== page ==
Engert, FlorianCategory: Speaker, Workshop 1
Florian Engert received his Ph.D. in physics from Ludwig Maximilian University of Munich 1997. He spent the following two years as a postdoctoral fellow at the Max Planck Institute for Neurobiology in Munich, followed by two more years as a postdoc, first at the University of California. San Diego, and then at the University of California, Berkeley. In 2002, he accepted a position as assistant professor at Harvard University, where he received tenure and was promoted to full professor in 2009.
Fairhall, AdrienneCategory: Discussant, Workshop 1, Workshop 4
Adrienne holds a first class honors degree in theoretical physics, working with Bob Dewar in plasma physics, from ANU in Canberra, Australia and completed her PhD in physics at the Weizmann Institute, with Itamar Procaccia working on turbulence, in 1998. She moved into neuroscience research as a postdoc with Bill Bialek at NEC Research Institute in Princeton, then with Michael Berry at Princeton University. She joined the faculty of UW’s Department of Physiology and Biophysics in 2004 and became a co-director of the WRF Institute for Neuroengineering in 2014. With Eric Shea-Brown, she co-directs the Computational Neuroscience Center’s research and educational program at UW.
Fee, MichaleCategory: Speaker, Workshop 1
Michale Fee joined the McGovern Institute in 2003 and is currently the Glen V. and Phyllis F. Dorflinger Professor in the Department of Brain and Cognitive Sciences in the Department of Brain and Cognitive Sciences. He received his PhD in Applied Physics from Stanford University in 1992. Before moving to MIT, he was a principal investigator in the Biological Computation Research Department at Bell Laboratories in New Jersey.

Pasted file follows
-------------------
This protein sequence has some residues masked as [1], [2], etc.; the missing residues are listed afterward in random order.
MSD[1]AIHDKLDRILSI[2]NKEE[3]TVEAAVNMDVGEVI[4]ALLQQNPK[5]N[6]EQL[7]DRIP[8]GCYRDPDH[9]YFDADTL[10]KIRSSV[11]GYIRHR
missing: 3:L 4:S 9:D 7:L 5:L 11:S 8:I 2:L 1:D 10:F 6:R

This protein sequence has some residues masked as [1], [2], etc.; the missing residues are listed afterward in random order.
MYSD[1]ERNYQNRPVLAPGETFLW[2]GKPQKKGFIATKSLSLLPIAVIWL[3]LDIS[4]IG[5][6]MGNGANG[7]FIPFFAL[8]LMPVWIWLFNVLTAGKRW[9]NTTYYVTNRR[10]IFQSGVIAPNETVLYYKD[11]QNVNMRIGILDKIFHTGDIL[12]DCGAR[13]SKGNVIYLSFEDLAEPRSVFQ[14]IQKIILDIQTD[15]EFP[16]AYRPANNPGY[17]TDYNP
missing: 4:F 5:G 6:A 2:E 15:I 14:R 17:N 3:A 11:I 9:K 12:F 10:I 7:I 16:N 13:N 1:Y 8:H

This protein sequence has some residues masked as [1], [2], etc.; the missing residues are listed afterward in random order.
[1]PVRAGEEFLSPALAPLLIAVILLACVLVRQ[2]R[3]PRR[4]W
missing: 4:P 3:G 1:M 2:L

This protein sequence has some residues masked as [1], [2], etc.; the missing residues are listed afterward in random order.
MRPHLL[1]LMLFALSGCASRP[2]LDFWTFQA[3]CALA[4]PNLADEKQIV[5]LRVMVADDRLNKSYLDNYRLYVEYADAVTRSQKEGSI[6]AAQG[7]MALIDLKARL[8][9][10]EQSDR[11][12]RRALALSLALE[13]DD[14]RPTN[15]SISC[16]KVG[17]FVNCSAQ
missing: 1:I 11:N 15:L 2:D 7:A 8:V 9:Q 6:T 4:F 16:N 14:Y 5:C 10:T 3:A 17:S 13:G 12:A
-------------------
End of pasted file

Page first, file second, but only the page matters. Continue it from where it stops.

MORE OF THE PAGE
Ferrier, NicolaCategory: Speaker, Town Hall, Workshop 4
Nicola Ferrier received her doctorate from Harvard University in 1992. After postdoctoral fellowships at Oxford University and Harvard, she joined the Department of Mechanical Engineering at the University of Wisconsin (UW)-Madison in 1996. She became an associate professor in 2003 and professor in 2009. She received the NSF CAREER award (1997) and the UW Vilas Associates Professorship (1999) and the UW Honored Instructor Award (2009). She joined the Mathematics and Computer Science Division at Argonne in 2013.
Ferrier’s research interests are in the use of computer vision (digital images) to control robots, machinery, and devices, with applications as diverse as medical systems, manufacturing, and projects that facilitate “scientific discovery” (such as her recent project using machine vision and robotics for plant phenotype studies).